Dietry

I am one of the dieticians at the Royal Hospital for Neuro-disability. B.I.G thought it would be good to give you a bit of insight into the problems and solutions to making sure their loved ones were fed and watered properly. So here you are – I hope you find it interesting and maybe useful.

In profound brain injury the person is unable to swallow so eating and drinking has to be done by tube. Some go on to be able to eat and drink a little by mouth, but the chances are all or most of their food and drink will need to be taken by tube. Fortunately this method of feeding is very effective and once established, quite simple and practical.

Nutrition

Because the brain injured person is being fed artificially by tube there is no appetite to go by and they can’t tell us when they are hungry or full up. So it is very important to set a target weight and then to monitor their weight on a regular basis. This is where the relatives are so important as they can give the dietician a good idea of what sort of build their loved one normally is so a suitable target can be agreed on.

We have special scales with a big platform with ramps so you can wheel the wheelchair on to it, that way the person can be weighed in the chair. Once the wheelchair alone is weighed the person’s actual weight can be calculated.


Typically just after a very serious brain injury people lose weight so usually we are trying to get the person to gain weight and they may need a lot of calories. As they settle down and become more stable they often need a really low intake. So with regular weighing and by making adjustment to the amount they are given, the dietician can make sure the person is getting the right amount of calories to meet, or stay within their target weight range.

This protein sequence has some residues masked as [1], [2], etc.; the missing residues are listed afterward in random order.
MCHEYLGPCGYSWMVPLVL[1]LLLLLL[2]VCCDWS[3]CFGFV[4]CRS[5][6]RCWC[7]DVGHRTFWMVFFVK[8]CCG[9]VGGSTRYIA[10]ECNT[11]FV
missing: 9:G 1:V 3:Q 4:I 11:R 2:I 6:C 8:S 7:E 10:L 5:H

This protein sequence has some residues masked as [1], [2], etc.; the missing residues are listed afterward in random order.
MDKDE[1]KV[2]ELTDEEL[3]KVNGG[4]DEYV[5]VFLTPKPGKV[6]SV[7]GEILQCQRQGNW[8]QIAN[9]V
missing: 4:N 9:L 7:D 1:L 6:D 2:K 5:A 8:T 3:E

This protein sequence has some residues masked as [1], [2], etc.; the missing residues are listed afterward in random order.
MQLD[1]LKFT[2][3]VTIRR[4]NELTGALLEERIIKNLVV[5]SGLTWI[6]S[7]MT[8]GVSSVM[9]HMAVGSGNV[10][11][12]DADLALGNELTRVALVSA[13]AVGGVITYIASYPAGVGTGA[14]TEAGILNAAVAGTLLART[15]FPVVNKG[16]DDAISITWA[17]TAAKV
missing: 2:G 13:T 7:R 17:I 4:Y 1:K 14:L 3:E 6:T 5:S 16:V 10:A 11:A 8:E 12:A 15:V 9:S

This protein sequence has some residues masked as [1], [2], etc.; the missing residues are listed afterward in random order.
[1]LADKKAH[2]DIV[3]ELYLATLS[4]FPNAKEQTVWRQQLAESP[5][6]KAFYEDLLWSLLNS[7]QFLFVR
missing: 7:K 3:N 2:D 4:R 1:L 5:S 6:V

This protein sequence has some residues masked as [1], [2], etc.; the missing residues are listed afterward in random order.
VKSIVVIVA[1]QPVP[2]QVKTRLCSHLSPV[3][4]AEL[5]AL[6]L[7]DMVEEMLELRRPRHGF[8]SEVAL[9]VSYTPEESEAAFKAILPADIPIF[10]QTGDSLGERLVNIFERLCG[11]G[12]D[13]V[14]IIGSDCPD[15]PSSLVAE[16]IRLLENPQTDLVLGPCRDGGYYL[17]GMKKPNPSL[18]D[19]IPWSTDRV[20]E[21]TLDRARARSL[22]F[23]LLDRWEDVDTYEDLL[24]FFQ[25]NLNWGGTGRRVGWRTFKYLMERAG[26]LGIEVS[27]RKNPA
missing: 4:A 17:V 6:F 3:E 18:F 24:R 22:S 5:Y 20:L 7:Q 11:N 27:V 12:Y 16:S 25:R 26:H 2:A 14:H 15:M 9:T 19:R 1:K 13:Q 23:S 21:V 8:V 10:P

There are nutritional standards for how much protein, vitamins and minerals people need so the dietician will have to make sure a tube fed person is getting enough of these nutrients. We are very fortunate in this country in that there are lots of ready-made products that are designed for tube feeding so by using the right prescription, the dietician can make sure the person is getting enough of all the nutrients they need.

Hydration

It is very important that anyone has enough to drink but brain injured people do tend to need rather more especially in the earlier stages. They often have infections and the brain injury itself may make them sweat a lot so it is especially important to make sure they have plenty of fluid.

Tube feeding

Firstly there is the feeding tube. This goes straight into the stomach and can be tucked away under clothing so is not necessarily visible. To put the tube in the stomach, the person would need a minor operation in a specialist unit in hospital. Just a bit of sedative and a local anaesthetic is needed and it takes about 20 minutes to do. The tube stays in the stomach all the time but other tubing can be attached when the person needs food or water. Nutrition is given in liquid form to make sure it goes through the tube OK and usually it is pumped with special equipment designed specifically for tube feeding. All the equipment can be put into a knapsack and hung on the back of the wheelchair so feeding can carry on discretely anywhere if wanted.

Good nutrition and hydration underpins everyone’s health and wellbeing so it is very fortunate that usually it is possible to make sure that a severely brain injured person can be well fed and hydrated.